App design

Obscura 3 takes app design in a new direction

I’ve followed Ben McCarthy’s journey with Obscura since the app launched in 2015, watching the app evolve alongside changes to Apple’s camera hardware. Camera apps pose unique design challenges, especially for camera apps like Obscura, which has always sought to provide professional functionality that can be used with one hand on an iPhone. These challenges have only multiplied since I wrote about Obscura 2 and its innovative control wheel.

With Obscura 3, which is a brand new app, McCarthy and the Obscura team have taken a new direction with the design of the app that is better suited to the capabilities of modern Apple camera hardware. It’s a direction that stays true to the app’s historic design aesthetic and user experience while making changes that I hope will provide greater flexibility to quickly adapt to future innovations. when it comes to cameras.

I’m going to focus on the design of Obscura 3 because I haven’t tested all possible combinations of features offered by the application. It’s winter in the Chicago area and not the best time for photo walks. Still, I’ve spent enough time with the app to know that the new design works well, allowing users to easily navigate its myriad of features, so let’s take a closer look.

Obscura 2’s control wheel has disappeared. I will miss it, but I also understand why it is gone. As camera hardware has evolved, software functionality has become increasingly dependent on the mode you are working in. The control dial was a fantastic offering with an analog in the world of physical cameras, but it imposed constraints that weren’t easily adaptable to the new photo and video modes introduced by Apple.

Obscura 3 directly addresses the hardware modality of the Apple camera with five modes of its own: Photo, Photo Pro, Depth, Live Photo, and Video. Each mode has a variety of shooting options, which benefit from separating one feature set from the others.

Despite the modal shifts, Obscura 3 manages to stay easy to use by sticking to a consistent interaction model. Once you’ve chosen a mode, tap the gear button on the right side of the view to reveal a long list of horizontally scrolling shooting options just above the shutter button that vary depending on the mode. that you use. If the option you choose has multiple settings, these appear just above the list of shooting options. To go back, just go back to where the shooting mode button has changed to an “x” which takes you back to where you started. This pattern of drilling into the options of a shooting mode and back to the ‘x’ button is repeated throughout Obscura 3 and is a big part of what makes the app easy to use.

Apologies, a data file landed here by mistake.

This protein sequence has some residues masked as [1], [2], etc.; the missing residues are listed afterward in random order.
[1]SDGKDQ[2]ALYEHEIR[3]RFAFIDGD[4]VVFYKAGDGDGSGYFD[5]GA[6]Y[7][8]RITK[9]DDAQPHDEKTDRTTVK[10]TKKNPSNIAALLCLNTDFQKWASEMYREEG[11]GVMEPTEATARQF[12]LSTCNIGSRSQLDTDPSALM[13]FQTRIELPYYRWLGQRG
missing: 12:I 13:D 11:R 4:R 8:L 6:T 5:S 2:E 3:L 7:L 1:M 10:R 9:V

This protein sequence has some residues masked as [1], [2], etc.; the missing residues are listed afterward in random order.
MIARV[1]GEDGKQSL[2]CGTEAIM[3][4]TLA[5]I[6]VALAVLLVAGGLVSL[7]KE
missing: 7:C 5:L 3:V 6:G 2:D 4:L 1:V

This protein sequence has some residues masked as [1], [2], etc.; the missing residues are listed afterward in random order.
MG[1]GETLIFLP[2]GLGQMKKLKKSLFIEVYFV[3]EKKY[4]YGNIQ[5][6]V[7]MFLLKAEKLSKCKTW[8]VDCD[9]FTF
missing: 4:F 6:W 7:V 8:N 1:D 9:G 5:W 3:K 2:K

When the gear button was not selected, Obscura only includes three buttons above the shutter button to choose a filter, zoom in or out, and switch between front and rear cameras. As with the shooting mode options, removing a filter or zoom level is done by pressing the same ‘x’ button described above.

The shutter button in the bottom center of the view is flanked by exposure and focus buttons. Tap and drag the exposure knob, and it expands into a circle around which you can rotate your finger, dialing in a precise exposure value. The focus button behaves the same in Pro Photo mode, but in standard Photo mode and other modes, the button switches to maximum focus mode when pressed.

Obscura 3 has also improved its photo library. Swiping down on the camera UI reveals a set of preset albums, including flagged and star-rated images, which can be applied as you swipe between your images. The Image Viewer also includes options to apply filters, review image metadata, and share your photos. To return to the camera UI, just press the button that looks like the app’s shutter button, which is a feature carried over from Obscura 2, but with a new design.

Also, you can access the Obscura app settings from the gear icon in the upper right corner of the library view. Here you’ll find information about your iPhone’s camera hardware, settings to adjust the app’s camera controls, preset options for each shooting mode, and more. The app also offers three themes, a wide variety of icon choices, and light and dark modes.

My only issue with Obscura’s settings is that they are hard to find. The app opens, as you’d expect, in camera mode. When I went to get the themes and app icons, I pressed the gear button in the camera view, assuming they would be available from the many options available for each shooting mode of sight. Instead, you need to be in the app’s picture library to access app settings. It’s an easy mistake to make and one that might confuse people, given how many options are hidden behind that camera view button.

I should also mention that Obscura 3 includes a great Watch companion app which can be used to remotely trigger the app’s shutter, set timers, choose front and rear cameras, select camera shooting mode app and assign the digital crown to adjust exposure or take a photo. I only used the Watch app a little, but I was immediately impressed with its responsiveness and depth of functionality.

Stepping back from the details, it’s fair to say that I really like the new direction of Obscura 3. The app is easy to use with one hand, it’s full of delightful animations and other little touches that make the in-app browsing experience smooth and natural, and there’s a depth of functionality to explore that will satisfy any iPhone photographer. If you haven’t tried Obscura in a while, now is a good time to give it another look.

As I mentioned above, Obscura 3 is a new app, which is available on the App Store for a one-time payment of $9.99. Unlike version 2, there are no in-app purchases. Instead, app filters and everything else are included in that single price.